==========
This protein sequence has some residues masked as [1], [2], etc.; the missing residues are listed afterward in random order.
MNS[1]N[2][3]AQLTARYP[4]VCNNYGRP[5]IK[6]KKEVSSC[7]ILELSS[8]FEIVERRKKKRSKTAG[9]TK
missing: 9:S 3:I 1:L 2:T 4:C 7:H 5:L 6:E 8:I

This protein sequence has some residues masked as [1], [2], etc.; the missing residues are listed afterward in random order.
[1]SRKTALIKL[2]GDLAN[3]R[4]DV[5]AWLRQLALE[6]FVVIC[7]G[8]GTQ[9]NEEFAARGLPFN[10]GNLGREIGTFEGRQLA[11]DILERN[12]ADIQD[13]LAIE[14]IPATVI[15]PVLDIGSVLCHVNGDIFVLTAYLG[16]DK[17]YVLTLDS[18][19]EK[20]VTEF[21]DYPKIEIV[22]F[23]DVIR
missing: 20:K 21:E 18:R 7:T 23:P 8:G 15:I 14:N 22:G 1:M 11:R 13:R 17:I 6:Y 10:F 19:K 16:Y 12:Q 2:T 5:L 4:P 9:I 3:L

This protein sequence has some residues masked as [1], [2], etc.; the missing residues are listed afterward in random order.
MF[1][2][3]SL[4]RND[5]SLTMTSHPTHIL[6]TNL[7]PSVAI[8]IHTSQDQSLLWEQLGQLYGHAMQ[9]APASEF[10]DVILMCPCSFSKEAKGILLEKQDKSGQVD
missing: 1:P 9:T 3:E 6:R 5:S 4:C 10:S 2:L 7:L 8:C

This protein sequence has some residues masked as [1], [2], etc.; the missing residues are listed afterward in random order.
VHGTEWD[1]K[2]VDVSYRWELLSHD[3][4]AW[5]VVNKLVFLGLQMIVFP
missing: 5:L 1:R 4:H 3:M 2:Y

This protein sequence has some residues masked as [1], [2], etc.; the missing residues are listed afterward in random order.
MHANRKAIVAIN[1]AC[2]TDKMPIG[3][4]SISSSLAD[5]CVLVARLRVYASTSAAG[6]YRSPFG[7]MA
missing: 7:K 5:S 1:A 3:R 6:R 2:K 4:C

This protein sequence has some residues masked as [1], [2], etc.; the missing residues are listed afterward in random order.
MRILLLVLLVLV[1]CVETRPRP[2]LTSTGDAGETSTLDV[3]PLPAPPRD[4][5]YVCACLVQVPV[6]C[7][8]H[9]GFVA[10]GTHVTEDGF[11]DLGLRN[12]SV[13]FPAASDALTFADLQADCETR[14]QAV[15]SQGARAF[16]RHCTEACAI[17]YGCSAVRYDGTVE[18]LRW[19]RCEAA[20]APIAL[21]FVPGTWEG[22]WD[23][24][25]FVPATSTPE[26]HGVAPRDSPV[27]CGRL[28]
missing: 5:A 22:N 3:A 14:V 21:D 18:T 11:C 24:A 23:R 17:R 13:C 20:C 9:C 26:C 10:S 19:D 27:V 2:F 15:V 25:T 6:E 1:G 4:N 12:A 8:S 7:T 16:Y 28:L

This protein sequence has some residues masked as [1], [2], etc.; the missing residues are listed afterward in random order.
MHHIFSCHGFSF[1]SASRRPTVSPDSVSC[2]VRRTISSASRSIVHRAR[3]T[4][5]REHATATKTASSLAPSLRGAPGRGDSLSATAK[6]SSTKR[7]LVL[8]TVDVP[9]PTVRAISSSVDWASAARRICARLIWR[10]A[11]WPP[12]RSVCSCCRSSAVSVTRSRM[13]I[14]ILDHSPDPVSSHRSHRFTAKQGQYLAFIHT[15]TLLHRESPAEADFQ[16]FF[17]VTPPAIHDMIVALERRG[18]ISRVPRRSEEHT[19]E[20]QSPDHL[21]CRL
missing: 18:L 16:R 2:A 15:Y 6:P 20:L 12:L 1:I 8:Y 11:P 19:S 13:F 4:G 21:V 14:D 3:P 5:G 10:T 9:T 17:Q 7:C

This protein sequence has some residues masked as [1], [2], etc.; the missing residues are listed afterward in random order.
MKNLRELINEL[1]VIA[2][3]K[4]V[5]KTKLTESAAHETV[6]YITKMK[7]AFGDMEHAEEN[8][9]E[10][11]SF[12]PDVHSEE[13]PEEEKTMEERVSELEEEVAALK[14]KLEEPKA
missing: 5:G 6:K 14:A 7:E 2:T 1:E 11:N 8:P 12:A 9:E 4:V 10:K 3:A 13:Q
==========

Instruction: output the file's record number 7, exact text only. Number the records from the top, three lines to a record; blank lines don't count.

This protein sequence has some residues masked as [1], [2], etc.; the missing residues are listed afterward in random order.
MHHIFSCHGFSF[1]SASRRPTVSPDSVSC[2]VRRTISSASRSIVHRAR[3]T[4][5]REHATATKTASSLAPSLRGAPGRGDSLSATAK[6]SSTKR[7]LVL[8]TVDVP[9]PTVRAISSSVDWASAARRICARLIWR[10]A[11]WPP[12]RSVCSCCRSSAVSVTRSRM[13]I[14]ILDHSPDPVSSHRSHRFTAKQGQYLAFIHT[15]TLLHRESPAEADFQ[16]FF[17]VTPPAIHDMIVALERRG[18]ISRVPRRSEEHT[19]E[20]QSPDHL[21]CRL
missing: 18:L 16:R 2:A 15:Y 6:P 20:L 12:L 1:I 8:Y 11:P 19:S 13:F 4:G 21:V 14:D 3:P 5:G 10:T 9:T 17:Q 7:C